Before he signed on with The Third Line, Claudia Cellini, who founded the gallery in 2005 with Sunny Rahbar and Omar Ghobash, had only known one of Ghoussein's images. "I initially gave it a simplistic reading," says Cellini. "The sea, the keffiyeh and a man with his back turned. I wanted more." It wasn't until she saw the work together with the series – and the self-portrait series together with the ones that came after – that she grasped "the relationship to a larger context and to people everywhere."
Aivazian links Ghoussein's imagery to the late cartoonist Naji al Ali's Handala character. But he also teases out a sophisticated treatment of spectatorship in Ghoussein's photographs of walls and barriers. "The artist implicates the viewer in a detachment that is multi-fold," says Aivazian. "Ghoussein's set-ups attempt to disengage from the position of spectatorship in order to engage affectively in a distanced reality."
Ghoussein, who is Palestinian, was born in Kuwait and grew up in Morocco, Japan and the US. He studied photography at New York University and the University of New Mexico. He spent much of the 1980s in Alphabet City (he even worked as a bartender at Life Café, which, for better or worse, spawned the misfit musical Rent). Habitually dressed in a black long-sleeved T-shirt, black trousers and black shoes, with five silver rings evenly distributed across both hands, he still looks the part of a downtown denizen.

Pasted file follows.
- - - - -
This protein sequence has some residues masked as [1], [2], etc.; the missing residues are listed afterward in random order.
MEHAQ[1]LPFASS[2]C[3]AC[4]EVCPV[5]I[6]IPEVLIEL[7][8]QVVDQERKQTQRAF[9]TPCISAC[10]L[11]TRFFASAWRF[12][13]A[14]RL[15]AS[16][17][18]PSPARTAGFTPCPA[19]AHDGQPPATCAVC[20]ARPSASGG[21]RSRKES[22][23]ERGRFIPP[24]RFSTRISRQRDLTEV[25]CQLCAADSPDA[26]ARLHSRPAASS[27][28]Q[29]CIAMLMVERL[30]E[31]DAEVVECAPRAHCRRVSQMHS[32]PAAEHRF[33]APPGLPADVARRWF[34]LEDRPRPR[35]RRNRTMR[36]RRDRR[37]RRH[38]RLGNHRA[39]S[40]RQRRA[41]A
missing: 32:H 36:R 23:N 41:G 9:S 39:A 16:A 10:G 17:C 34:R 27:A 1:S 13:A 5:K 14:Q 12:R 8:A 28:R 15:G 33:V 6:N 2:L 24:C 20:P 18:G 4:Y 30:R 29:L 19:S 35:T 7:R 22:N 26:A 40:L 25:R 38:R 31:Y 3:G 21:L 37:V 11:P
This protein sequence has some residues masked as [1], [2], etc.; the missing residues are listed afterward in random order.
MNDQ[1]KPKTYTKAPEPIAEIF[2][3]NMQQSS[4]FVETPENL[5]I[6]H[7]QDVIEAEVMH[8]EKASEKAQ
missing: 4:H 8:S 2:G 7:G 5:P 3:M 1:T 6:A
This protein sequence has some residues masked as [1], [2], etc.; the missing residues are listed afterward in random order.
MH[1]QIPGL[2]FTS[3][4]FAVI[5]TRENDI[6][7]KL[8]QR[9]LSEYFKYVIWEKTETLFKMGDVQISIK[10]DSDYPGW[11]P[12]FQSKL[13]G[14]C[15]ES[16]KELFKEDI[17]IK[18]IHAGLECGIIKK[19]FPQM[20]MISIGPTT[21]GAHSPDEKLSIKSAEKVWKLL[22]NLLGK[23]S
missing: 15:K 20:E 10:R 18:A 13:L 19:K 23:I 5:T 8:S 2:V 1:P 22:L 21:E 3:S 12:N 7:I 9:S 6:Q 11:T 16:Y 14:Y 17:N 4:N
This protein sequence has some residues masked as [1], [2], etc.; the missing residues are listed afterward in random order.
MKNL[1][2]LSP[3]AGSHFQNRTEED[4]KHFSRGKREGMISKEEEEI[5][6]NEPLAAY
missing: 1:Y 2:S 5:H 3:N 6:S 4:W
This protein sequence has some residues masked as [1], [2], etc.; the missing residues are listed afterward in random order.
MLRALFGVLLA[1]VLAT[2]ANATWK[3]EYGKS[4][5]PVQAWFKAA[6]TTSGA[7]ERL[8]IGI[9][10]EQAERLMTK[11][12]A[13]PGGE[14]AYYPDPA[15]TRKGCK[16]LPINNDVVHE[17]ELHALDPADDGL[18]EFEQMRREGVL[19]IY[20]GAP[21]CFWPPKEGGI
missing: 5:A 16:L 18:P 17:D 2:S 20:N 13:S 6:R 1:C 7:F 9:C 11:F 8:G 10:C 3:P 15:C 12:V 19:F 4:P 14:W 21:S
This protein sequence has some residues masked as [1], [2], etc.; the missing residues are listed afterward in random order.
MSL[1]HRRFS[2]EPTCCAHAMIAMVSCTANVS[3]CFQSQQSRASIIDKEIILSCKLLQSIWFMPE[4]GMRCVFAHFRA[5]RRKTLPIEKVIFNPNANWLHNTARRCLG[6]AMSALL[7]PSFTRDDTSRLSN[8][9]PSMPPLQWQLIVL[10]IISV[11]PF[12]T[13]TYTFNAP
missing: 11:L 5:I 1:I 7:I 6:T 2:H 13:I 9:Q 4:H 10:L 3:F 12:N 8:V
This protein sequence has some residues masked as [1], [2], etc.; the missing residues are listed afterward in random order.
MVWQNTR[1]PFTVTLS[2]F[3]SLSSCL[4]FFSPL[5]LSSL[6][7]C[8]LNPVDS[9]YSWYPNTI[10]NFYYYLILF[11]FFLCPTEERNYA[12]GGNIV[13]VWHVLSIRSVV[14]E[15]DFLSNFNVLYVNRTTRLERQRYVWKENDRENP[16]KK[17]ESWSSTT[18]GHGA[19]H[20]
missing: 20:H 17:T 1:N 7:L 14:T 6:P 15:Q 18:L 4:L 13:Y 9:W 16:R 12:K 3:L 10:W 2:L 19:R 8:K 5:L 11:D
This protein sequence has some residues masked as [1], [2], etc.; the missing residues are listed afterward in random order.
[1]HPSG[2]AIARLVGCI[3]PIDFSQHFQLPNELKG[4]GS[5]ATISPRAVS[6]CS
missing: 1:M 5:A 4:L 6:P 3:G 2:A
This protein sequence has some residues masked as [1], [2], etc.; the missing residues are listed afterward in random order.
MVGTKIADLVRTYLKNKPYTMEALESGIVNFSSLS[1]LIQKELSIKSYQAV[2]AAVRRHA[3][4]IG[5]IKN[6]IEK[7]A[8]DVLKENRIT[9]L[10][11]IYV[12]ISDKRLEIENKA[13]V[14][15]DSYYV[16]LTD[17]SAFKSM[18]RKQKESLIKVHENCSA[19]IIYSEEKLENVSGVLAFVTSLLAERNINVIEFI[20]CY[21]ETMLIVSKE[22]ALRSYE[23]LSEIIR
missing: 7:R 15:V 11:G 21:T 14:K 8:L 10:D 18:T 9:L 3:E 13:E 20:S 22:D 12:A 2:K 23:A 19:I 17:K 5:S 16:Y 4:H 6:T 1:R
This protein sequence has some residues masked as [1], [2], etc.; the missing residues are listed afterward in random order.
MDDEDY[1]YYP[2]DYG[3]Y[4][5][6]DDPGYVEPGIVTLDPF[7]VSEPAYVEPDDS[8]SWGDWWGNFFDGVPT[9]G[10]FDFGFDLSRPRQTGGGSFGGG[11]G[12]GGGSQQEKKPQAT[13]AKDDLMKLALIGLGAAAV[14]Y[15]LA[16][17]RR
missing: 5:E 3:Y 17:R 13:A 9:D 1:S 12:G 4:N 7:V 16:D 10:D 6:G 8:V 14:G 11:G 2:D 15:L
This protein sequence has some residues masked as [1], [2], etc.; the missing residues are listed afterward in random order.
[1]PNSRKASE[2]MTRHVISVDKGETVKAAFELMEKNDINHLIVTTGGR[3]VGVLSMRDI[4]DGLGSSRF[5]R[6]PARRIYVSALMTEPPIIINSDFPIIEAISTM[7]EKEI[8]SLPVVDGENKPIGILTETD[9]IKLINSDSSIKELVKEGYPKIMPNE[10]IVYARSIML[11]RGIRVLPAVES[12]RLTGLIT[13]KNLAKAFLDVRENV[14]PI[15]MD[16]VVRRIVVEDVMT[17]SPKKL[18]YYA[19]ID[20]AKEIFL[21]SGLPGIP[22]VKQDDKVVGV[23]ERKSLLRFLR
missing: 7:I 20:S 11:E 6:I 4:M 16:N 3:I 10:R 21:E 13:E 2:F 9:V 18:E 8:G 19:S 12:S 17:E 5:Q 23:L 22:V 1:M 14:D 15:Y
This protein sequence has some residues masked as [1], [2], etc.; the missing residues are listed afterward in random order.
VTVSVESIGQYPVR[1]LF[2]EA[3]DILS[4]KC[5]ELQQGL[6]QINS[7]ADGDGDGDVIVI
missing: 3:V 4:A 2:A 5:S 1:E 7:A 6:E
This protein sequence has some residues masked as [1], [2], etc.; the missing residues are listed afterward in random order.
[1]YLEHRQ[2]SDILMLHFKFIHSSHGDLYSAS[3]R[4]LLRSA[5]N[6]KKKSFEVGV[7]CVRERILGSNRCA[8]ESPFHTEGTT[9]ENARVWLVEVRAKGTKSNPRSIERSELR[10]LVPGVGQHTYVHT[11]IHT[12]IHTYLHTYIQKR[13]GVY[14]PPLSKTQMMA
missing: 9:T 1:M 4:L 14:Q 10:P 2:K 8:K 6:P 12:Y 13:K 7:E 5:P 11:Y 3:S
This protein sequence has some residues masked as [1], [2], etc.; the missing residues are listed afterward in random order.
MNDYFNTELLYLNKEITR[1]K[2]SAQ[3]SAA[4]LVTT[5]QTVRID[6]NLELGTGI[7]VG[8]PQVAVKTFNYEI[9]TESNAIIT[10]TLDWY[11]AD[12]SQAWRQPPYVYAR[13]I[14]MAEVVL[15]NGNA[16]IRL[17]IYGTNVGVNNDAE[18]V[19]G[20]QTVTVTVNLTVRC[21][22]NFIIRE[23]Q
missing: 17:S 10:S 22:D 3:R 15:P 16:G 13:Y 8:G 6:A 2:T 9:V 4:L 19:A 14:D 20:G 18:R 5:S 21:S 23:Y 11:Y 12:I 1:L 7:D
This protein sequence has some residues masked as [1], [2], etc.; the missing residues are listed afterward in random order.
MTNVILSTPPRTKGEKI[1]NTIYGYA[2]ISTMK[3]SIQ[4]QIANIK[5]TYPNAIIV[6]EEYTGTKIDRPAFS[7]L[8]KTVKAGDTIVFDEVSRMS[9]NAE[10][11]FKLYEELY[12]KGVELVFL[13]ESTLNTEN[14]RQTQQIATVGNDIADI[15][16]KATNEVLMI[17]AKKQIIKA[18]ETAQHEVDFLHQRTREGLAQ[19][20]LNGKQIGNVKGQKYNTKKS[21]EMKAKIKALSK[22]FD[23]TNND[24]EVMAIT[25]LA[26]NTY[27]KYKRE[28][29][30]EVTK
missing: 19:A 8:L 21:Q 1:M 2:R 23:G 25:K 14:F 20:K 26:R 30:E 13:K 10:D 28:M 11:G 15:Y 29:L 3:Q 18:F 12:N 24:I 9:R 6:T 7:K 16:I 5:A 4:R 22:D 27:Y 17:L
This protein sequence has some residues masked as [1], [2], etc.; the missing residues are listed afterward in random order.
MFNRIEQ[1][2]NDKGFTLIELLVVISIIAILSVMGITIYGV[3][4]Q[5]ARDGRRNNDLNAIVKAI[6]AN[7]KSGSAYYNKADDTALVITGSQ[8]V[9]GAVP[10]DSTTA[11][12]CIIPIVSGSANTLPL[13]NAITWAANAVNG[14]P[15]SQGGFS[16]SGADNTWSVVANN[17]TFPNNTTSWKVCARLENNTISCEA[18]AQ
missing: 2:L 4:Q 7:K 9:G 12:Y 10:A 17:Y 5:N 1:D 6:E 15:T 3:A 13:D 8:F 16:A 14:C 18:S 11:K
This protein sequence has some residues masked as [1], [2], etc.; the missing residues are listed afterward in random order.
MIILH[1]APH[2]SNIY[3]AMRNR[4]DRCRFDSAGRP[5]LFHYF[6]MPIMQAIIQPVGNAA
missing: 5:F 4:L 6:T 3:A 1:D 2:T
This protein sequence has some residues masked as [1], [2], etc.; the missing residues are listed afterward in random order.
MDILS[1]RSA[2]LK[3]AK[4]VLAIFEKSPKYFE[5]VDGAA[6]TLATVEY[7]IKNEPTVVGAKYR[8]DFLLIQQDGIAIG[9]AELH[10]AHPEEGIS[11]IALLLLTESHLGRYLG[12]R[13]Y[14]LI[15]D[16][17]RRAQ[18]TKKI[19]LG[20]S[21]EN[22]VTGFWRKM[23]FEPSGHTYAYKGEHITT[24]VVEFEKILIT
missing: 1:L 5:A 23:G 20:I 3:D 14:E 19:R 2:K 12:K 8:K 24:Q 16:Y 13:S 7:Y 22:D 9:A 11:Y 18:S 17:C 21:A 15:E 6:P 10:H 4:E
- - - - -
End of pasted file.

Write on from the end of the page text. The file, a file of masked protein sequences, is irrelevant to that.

A professor of photography at the American University of Sharjah since 1998, Ghoussein is helping to forge a new generation of local talent. One of his former students, Lamya Gargash, beat him to The Third Line by three years. But Ghoussein definitely makes them fight for their work.
"As a teacher I never let my students talk about concept before dealing with form," he says. "They're hungry. I'm proud of them. But in the beginning it's tough. I tell them no sunsets, no Bedouin, no deserts, no mom and dad."
If a student turns in a lacklustre picture, Ghoussein asks: "What is this, a postcard?" and then tears up the print. "I tear up a lot of pictures in the first couple of weeks," he says. "Then the students say, 'Well, what do we photograph?' And that's where it starts. I like to give them a hard time."
Ghoussein is by no means the first artist to find identity politics something of a dead end. But the shift from his "Untitled (Self-Portraits)" to the "Untitled (C Series)" offers an unusual and purposefully enigmatic way out. The former photographs "are so tied to the scarf," he says. In the latter, "I like to open it up a bit. I have definite feelings about what's going on in the Middle East and especially in Palestine. But I don't want [my work] to be [seen as] just ironic. That would kill me. It's much more about my own travels, about the landscape, about movement and about searching."
Kaelen Wilson-Goldie reports from Beirut for The National.